Christian Miniature Art
Miniature art is a centuries old tradition, with organizations and clubs around the world specifically geared to its development and marketing. In a world with an insatiable appetite for more, it seems ironic that this art form would still flourish.
Time Alone, Mixed Media, 4.75"sq.
"Blessed [are] they that dwell in thy house: they will be still praising thee. Selah." Psalm 84:4
Miniature art invites us to draw closer and to pause to admire the detail of a small surface. It can be art in any media: for e.g. watercolor, pencil, oil, acrylic, needlework or fiber art. The art can also be in any format - sculpture, living landscapes, carvings on a grain of rice, painting on piano keys... Some define it by tight rules of scale, where the art must be small enough to be carried with you, and a portrait head in a painting must be no larger than 2".. Regardless of the debate of the size, the work is usually appreciated for surface detail and the beauty of finish in a small format.
I created the miniature art on this page with various handmade papers, acrylic, watercolor and colored inks. I tried to be true to the spirit of miniature art by keeping the work small, yet rich in surface texture and detail. Some gorgeous organic papers made of banana and grass fibers, (no, I did not make them!) inspired the works on this page. There is a texture and dimensionality to the full-bodied papers that is difficult to capture adequately in the photos. But go ahead and click on the images to get a closer look.
The Fresh Source, mixed media, 4.75"sq.
"I will open rivers in high places, and fountains in the midst of the valleys: I will make the wilderness a pool of water, and the dry land springs of water." Is 41:18
If you have never done so, do visit the Thorne miniature rooms at the Chicago Museum of Art. The 68 rooms displayed there in exquisite detail, form a breathtaking exhibit of miniature art, in multiple media. There are wonderful Persian carpets, detailed furniture, fabrics and art, in rooms minutely duplicated, in a level of finish that is mind boggling.
Still Standing, mixed media, 4.75"sq.
"..for as the days of a tree [are] the days of my people, and mine elect shall long enjoy the work of their hands." Isaiah 65:22
The recent popularity of ATC’s or Artist Trading Cards, is an indicator that miniature art in a contemporary format is still flourishing. Polymer clay and mixed media artists create and trade these at their meetings, or in organized swaps.
However, true miniatures are not merely small format works, but art that despite its size, or maybe even because of it, required consummate skill to create. They are works of art - visual statements, meeting or exceeding all the usual artistic criteria, like excellent composition, color, design, emotion and content…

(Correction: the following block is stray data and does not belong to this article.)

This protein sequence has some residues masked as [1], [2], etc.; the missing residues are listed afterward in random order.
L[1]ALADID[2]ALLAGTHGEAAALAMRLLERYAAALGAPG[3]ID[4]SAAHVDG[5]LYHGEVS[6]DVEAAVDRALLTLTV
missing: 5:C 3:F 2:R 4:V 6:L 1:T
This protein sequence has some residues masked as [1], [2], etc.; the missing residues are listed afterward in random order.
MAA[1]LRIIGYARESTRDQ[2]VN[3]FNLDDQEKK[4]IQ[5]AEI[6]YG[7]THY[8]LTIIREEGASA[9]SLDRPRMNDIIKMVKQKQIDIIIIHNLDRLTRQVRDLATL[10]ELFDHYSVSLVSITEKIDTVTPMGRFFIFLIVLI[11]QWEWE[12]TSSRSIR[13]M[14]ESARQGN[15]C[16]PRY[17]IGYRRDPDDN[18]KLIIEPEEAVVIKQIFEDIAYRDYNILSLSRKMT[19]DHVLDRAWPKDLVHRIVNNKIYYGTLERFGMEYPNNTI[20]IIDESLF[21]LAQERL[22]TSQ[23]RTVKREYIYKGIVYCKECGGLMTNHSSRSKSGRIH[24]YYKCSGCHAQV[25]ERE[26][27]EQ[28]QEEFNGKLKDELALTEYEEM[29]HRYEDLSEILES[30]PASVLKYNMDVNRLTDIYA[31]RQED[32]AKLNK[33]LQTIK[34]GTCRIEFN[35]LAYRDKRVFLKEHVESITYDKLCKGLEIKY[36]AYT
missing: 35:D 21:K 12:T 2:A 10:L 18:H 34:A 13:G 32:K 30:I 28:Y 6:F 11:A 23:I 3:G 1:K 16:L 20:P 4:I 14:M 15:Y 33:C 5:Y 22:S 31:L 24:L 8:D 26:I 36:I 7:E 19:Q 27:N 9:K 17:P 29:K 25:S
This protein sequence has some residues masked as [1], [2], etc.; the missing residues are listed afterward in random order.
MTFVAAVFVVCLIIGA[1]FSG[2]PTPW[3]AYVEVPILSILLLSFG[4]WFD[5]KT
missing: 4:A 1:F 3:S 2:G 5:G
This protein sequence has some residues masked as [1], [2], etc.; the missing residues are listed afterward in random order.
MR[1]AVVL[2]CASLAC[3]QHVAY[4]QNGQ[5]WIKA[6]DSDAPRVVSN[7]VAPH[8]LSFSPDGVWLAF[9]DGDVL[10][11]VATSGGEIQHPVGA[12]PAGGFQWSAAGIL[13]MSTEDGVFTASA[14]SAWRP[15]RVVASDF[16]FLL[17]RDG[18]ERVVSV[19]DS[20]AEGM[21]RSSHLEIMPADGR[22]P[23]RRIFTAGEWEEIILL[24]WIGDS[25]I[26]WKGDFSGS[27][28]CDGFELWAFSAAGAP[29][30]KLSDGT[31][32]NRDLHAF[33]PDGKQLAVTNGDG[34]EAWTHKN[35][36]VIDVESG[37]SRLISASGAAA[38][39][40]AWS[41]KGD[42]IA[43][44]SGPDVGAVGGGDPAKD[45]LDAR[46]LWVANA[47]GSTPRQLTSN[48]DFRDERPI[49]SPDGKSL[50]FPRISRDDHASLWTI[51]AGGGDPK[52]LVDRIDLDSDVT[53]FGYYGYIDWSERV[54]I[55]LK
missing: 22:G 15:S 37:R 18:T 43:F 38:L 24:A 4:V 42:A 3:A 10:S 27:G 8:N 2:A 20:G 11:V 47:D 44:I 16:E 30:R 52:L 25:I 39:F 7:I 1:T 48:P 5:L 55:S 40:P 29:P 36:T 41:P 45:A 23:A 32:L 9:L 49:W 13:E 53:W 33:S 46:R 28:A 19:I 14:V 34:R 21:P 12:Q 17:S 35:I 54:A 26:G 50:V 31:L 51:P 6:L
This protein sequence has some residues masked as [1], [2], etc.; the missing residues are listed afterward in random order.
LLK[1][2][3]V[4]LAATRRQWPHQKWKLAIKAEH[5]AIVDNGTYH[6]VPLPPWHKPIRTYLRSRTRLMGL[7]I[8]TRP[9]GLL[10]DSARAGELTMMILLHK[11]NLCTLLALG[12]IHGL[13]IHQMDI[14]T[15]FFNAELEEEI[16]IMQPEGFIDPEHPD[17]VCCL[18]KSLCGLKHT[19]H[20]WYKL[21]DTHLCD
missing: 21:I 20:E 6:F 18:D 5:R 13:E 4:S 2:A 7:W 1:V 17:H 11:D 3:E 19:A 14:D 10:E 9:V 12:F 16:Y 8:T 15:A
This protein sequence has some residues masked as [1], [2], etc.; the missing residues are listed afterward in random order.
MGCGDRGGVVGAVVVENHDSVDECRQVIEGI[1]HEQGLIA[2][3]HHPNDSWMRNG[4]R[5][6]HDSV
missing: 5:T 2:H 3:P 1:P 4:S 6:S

I am not certain that ATC’s quite fall in that category. I’ve seen too many artists whip them out in record time, with an ease made possible by ‘discoveries’ of small works within their larger, often poorly executed works.
"For I will pour water upon him that is thirsty, and floods upon the dry ground: I will pour my spirit upon thy seed, and my blessing upon thine offspring:" Is 44:3
Italian manuscript paintings from the 1200-1500’s, on the other hand, were masterful examples of detailed miniature art. Illuminators were much sought after to create Christian themed work, from the illustrations of saints to Biblical stories. These were executed in meticulous detail with fine brushwork in luminous colors and expert gilding, usually around a calligraphic alphabet that began the literary work.
For the contemporary Christian artist, it is helpful to sometimes switch from working large to working small. Creating miniature art may be just the thing to get you out of being stuck. More than thumbnails, they require a greater commitment to finish and complexity in a small format.
Here are my top reasons for creating miniature art on a occasional basis.
I am occasionally surprised at solutions that small format works clarify. Although duplicating the results in a larger format does not always work. The work sometimes loses its spontaneity and freshness.
I find myself switching media often. It keeps creating art fresh and engaging for me. I switch from sculpture to painting, from working in relief to trying something in the round, from ink drawing to painting in thick, juicy oils … My studio is in a constant state of change, as one set of tools is put away for another.
So go ahead and create miniature art (approximately 16"sq or 100 sq.cm) and see how satisfying and rewarding it can be to work small.
Nothing ventured, nothing gained.
Okay, now I think I'll go and tackle something monumental!